Live longer with alternate fasting

Intermittent fasting may help increasing lifespan

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Several scientific studies involving different organisms (mice, yeasts, nematode worms and flies) show that intermittent fasting can extend lifespan.

Whether this is applicable to human beings is still under discussion, but the prospect of eating less and living longer is indeed interesting.

This article focuses on the scientific research into animal life span increases and calorie restricted diets, the probable mechanisms by which diet (and exercise) can influence lifespan, and its implications for human longevity.

The factors involved in a longer lifespan. A. Whittall

Fasting and longer life for rats

It was Clive Main McCay, a professor at Cornell University who published the first report linking life span of rats and caloric restriction in 1934 ( 1 ), he worked with animal husbandry and had noticed how a reduced-calorie diet contributed to lengthen animal life spans.

Anton J. Carlson published a study in 1946 ( 2 ) which showed that "intermittent fasting" extended lives of male rats by about 20% and those of females by 15%. He also pointed out that " the development of mammary tumors was retarded in proportion to the amount of fasting", linking a cancer protective effect to alternate fasting.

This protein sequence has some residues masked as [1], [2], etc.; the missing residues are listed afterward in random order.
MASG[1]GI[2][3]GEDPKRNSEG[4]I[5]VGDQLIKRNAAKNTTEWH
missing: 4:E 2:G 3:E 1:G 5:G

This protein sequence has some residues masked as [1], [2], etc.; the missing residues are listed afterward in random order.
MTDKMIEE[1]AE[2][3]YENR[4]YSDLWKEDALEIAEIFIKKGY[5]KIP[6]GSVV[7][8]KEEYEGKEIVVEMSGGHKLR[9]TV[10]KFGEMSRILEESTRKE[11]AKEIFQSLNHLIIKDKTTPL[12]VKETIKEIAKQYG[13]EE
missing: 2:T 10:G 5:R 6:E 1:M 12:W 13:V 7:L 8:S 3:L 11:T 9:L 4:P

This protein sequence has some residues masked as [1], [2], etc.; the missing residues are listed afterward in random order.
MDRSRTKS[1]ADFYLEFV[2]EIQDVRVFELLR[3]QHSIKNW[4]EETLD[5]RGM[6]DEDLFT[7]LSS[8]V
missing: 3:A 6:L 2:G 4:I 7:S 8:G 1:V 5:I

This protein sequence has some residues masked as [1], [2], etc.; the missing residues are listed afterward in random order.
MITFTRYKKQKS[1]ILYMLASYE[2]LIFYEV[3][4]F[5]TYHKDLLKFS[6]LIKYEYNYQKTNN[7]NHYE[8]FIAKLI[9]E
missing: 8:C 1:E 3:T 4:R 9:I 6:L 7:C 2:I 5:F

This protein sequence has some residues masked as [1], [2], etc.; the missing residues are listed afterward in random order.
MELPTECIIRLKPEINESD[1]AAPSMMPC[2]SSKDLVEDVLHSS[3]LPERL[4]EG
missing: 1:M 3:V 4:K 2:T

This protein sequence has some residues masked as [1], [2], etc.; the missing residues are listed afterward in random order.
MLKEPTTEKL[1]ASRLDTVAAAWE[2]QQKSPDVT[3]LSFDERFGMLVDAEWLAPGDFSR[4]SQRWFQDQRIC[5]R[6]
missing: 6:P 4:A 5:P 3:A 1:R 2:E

Since then, the effect of fasting in extending the life span has been verified in a wide variety of living beings: from yeast to worms and from rats to flies and monkeys. But, what about humans?

Fasting and Humans

Restricting caloric intake in humans appears to increase the body's resistance to oxidative stress and this may be why dietary restriction has beneficial effects on aging.

Oxidative Stress

Our body produces reactive compounds called "Free Radicals" (also known as "reactive oxygen species" or ROS), which actively react with other molecules and distrupt our body's metabolism and cellular structures such as protein, fat, mebranes and even our DNA, by "oxydizing" them.

They create more free radicals during oxidation in a vicious circle known as "oxidative stress".

Smoking, alcohol, stress, contaminants, drugs are factors that produce ROS, even exercise creates them, but the problem arises when ROS are produced in quantites that overwhelm your body's natural antioxidant mechanisms which neutralize free radicals.

Some aging theories propose that free radicals degrade the mitochondria, tiny organelles inside our cells, which produce the energy required by our body. This gradual decay due to oxidation leads to aging and death.

Fasting is beneficial for your health

Observational studies (those that record data from real-life situations without intervention by the investigator - meaning that the actual cause or mechanism is unknown) show that people who routinely fast for religious reasons, such as Greek Orthodox Christians, Muslims during Ramadan and Christians during the Daniel Fast, had healthier cardiovascular systems and health risk parameters than people on a regular diet: